by Jin S. Kim
Carolyn Said, San Francisco Chronicle:
Larry Ellison, a Silicon Valley pioneer known as one of its most flamboyant and aggressive leaders, stepped down as CEO of Oracle Corp. on Thursday but will remain its executive chairman and chief technology officer, the Redwood City company said.
Craig Timberg, The Washington Post:
Android has offered optional encryption on some devices since 2011, but security experts say few users have known how to turn on the feature. Now Google is designing the activation procedures for new Android devices so that encryption happens automatically; only somebody who enters a device’s password will be able to see the pictures, videos and communications stored on those smartphones.
How about pictures, videos, and communication stored at Google?
Farhad Manjoo, The New York Times:
What are the costs of upgrading? Performance. Ars Technica installed iOS 8 on the iPhone 4S and the iPad 2, and in both cases it found that apps opened up slightly more slowly under the new OS. It took about 2 seconds instead of 1 to open up Safari on a 4S running iOS 8 rather than 7.
The iPhone 4s was released in October, 2011. That is four years ago, which for a high-tech device such as a smartphone is a very long time. That the latest mobile operating system from Apple works on something that old is remarkable.
Yesterday I updated my iPhone 4s to iOS 8, and yes there is a negative impact to performance. Not surprising. But what is surprising is that my iPhone 4s is more than usable. Even though my iPhone 4s runs a little slower iOS 8 is worth the update, especially because of improved security.
Joshua Ho, AnandTech:
While AMOLED has traditionally struggled with luminance in situations such as the web browser and light-themed applications, Samsung’s Galaxy S5 and S5 LTE-A Broadband have shown that it’s possible to achieve levels of brightness approaching some of the brightest RGB-stripe LCDs. As the brightness of the Lumia 930 is about equal to the new Moto X, I suspect we’re looking at the Galaxy S4/Note 3 generation of panels.
The Moto X (2nd Gen, 2014) posted a max brightness of 242 nits on SpectraCal CalMAN 5. Quite low.
Contrast is still incredible, but I can still see the purple smearing effect that comes from unlit to lit pixels.
We see that the display is just a bit too red, and that most of the luminance is coming from red and green.
Display lifetime and battery life were more important than color accuracy.
There’s really not much that the Moto X can accurately display in sRGB as just by pushing the gamut too far, even if there wasn’t saturation compression for some colors, the large gamut will cause distortion of all colors within the gamut triangle.
Dieter Bohn, The Verge:
The Voyage is thinner, lighter, and ever-so-slightly smaller than the Paperwhite, but the big deal is the screen. Amazon has increased the resolution so that it reaches 300 pixels per inch, which makes text incredibly sharp and readable. I ratcheted the text size all the way down to the lowest setting and found it to still be crisp and sharp enough to read. At a more reasonable font setting, it’s the best reading experience I’ve seen on an electronic device.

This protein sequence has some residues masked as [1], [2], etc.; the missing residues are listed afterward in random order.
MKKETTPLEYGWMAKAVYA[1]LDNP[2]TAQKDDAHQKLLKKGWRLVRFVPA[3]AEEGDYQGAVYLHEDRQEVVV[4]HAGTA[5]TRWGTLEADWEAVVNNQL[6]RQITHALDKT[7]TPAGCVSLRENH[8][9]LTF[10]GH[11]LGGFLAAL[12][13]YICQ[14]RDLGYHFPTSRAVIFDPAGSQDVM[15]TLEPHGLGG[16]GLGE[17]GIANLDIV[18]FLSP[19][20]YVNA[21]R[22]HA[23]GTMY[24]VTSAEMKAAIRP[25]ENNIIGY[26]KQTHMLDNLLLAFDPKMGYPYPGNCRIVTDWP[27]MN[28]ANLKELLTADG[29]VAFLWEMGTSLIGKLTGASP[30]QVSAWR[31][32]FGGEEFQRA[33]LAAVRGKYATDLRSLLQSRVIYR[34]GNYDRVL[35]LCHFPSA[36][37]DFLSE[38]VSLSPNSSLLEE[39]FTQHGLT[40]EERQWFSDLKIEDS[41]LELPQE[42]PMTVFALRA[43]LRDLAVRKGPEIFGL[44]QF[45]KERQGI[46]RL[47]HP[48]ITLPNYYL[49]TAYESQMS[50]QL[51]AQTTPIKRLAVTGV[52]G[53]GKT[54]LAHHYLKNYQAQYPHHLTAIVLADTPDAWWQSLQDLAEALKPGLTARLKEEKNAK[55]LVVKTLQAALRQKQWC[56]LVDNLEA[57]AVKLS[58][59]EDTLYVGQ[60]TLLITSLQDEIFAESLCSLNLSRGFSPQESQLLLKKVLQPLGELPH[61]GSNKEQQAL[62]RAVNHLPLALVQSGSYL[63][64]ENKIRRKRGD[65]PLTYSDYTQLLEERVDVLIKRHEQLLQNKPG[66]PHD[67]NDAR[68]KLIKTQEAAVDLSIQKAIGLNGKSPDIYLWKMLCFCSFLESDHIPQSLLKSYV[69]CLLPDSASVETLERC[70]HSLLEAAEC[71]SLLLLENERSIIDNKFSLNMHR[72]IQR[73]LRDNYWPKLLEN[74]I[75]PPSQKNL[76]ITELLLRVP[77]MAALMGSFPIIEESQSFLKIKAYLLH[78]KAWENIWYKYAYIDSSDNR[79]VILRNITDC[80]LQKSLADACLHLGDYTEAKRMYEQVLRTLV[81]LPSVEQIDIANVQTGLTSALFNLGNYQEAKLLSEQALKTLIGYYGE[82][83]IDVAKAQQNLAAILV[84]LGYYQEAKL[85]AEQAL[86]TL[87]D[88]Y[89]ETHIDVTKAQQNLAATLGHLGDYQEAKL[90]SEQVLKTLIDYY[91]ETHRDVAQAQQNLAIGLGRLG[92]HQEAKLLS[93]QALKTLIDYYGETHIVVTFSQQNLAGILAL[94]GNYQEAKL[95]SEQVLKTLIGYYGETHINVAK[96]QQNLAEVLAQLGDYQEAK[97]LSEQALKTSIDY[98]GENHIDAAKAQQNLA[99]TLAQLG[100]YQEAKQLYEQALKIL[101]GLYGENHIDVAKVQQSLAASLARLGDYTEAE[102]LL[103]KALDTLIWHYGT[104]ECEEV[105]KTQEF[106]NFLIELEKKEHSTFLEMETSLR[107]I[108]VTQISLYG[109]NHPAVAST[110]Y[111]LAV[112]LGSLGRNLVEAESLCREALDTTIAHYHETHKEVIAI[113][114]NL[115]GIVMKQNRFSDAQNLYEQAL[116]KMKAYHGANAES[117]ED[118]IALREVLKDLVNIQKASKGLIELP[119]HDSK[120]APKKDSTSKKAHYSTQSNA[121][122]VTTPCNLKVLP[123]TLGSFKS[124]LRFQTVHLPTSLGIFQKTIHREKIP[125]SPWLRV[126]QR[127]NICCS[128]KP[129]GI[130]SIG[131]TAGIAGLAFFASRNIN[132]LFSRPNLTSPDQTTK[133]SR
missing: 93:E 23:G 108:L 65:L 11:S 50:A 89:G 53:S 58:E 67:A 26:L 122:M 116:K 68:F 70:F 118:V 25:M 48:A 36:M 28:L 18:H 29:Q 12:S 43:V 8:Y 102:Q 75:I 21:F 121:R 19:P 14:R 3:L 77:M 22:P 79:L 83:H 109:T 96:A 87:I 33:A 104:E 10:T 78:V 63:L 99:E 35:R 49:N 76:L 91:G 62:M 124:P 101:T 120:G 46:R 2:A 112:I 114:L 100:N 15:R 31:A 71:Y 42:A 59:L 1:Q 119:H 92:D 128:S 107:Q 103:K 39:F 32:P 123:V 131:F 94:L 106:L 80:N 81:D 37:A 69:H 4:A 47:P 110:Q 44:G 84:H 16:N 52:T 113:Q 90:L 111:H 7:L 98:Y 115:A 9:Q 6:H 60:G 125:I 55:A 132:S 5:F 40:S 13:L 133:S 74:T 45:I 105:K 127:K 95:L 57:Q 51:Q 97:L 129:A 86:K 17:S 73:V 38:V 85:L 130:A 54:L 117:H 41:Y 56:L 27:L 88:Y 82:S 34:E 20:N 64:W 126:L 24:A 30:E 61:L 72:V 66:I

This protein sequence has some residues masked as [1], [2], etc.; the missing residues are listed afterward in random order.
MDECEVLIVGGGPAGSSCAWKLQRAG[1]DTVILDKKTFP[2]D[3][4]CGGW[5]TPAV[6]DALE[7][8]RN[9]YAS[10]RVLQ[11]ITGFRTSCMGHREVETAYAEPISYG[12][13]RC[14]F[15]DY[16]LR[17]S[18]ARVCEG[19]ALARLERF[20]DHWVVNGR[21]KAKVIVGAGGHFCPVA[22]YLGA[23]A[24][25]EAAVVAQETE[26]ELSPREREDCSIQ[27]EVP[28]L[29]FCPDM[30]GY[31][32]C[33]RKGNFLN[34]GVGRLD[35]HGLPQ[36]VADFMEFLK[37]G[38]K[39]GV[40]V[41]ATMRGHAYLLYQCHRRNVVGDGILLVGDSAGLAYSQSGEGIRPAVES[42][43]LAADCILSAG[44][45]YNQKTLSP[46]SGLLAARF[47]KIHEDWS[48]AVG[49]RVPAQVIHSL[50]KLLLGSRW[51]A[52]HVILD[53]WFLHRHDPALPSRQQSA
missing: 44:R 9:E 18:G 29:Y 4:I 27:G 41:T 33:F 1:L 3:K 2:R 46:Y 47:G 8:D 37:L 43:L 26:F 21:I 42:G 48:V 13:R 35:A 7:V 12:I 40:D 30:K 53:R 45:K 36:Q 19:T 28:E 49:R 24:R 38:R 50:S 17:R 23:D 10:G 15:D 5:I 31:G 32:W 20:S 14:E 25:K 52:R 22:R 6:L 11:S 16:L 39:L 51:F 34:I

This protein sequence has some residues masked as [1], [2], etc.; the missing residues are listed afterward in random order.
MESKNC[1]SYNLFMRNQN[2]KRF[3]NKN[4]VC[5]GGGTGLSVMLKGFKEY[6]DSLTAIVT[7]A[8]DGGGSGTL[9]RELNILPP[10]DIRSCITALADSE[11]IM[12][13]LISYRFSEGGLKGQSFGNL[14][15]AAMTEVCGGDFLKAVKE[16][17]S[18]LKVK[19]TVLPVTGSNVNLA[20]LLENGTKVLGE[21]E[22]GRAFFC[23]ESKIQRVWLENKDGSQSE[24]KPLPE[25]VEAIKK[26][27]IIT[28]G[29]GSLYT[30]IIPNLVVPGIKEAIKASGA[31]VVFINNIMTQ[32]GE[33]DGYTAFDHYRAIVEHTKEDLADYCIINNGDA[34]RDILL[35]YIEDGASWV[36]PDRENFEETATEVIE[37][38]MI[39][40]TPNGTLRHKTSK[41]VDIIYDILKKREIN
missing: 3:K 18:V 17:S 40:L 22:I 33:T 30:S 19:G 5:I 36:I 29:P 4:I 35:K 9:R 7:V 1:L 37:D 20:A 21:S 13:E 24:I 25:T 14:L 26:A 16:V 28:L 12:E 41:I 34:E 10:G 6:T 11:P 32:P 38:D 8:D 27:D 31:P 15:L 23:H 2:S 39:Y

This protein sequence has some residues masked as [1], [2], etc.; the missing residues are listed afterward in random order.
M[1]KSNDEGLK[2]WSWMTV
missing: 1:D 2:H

Avid readers, this is your e-reader.
Our business model is very straightforward: We sell great products. We don’t build a profile based on your email content or web browsing habits to sell to advertisers. We don’t “monetize” the information you store on your iPhone or in iCloud. And we don’t read your email or your messages to get information to market to you. Our software and services are designed to make our devices better. Plain and simple.
A one-two punch at Google and Facebook.
Finally, I want to be absolutely clear that we have never worked with any government agency from any country to create a backdoor in any of our products or services. We have also never allowed access to our servers. And we never will.
Never is a long time, but sounds good. Just to be clear: “less than 0.00385% of customers had data disclosed due to government information requests.” This is from Apple. Assuming what Tim Cook said is true, it is technically true. No backdoors. No access to servers. But Apple has worked with government agencies to disclose customer data. Apple also received national security-related requests, less than 250 in the first six months of 2014.
On devices running iOS 8, your personal data such as photos, messages (including attachments), email, contacts, call history, iTunes content, notes, and reminders is placed under the protection of your passcode. Unlike our competitors, Apple cannot bypass your passcode and therefore cannot access this data. So it’s not technically feasible for us to respond to government warrants for the extraction of this data from devices in their possession running iOS 8.
So make sure to establish a passcode. The only way Apple can disclose customer data to government requests is via iCloud.